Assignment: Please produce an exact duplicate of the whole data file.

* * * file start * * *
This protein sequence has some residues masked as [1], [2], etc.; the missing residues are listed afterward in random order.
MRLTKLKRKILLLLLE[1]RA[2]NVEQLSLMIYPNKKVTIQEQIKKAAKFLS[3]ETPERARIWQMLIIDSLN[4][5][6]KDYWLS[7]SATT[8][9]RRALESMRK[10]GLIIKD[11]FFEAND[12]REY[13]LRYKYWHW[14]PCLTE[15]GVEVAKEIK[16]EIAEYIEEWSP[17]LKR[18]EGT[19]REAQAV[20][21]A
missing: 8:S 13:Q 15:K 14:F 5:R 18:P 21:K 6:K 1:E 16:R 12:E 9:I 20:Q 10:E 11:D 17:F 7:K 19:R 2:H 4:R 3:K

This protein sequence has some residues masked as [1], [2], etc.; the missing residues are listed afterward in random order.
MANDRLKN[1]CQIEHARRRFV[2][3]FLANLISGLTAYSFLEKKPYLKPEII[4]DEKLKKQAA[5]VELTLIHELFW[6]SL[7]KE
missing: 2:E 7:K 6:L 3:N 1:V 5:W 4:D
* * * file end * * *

This protein sequence has some residues masked as [1], [2], etc.; the missing residues are listed afterward in random order.
MRLTKLKRKILLLLLE[1]RA[2]NVEQLSLMIYPNKKVTIQEQIKKAAKFLS[3]ETPERARIWQMLIIDSLN[4][5][6]KDYWLS[7]SATT[8][9]RRALESMRK[10]GLIIKD[11]FFEAND[12]REY[13]LRYKYWHW[14]PCLTE[15]GVEVAKEIK[16]EIAEYIEEWSP[17]LKR[18]EGT[19]REAQAV[20][21]A
missing: 8:S 13:Q 15:K 14:F 5:R 18:P 21:K 6:K 1:E 16:R 12:E 9:I 20:Q 10:E 11:D 17:F 7:K 19:R 2:H 4:R 3:K

This protein sequence has some residues masked as [1], [2], etc.; the missing residues are listed afterward in random order.
MANDRLKN[1]CQIEHARRRFV[2][3]FLANLISGLTAYSFLEKKPYLKPEII[4]DEKLKKQAA[5]VELTLIHELFW[6]SL[7]KE
missing: 2:E 7:K 6:L 3:N 1:V 5:W 4:D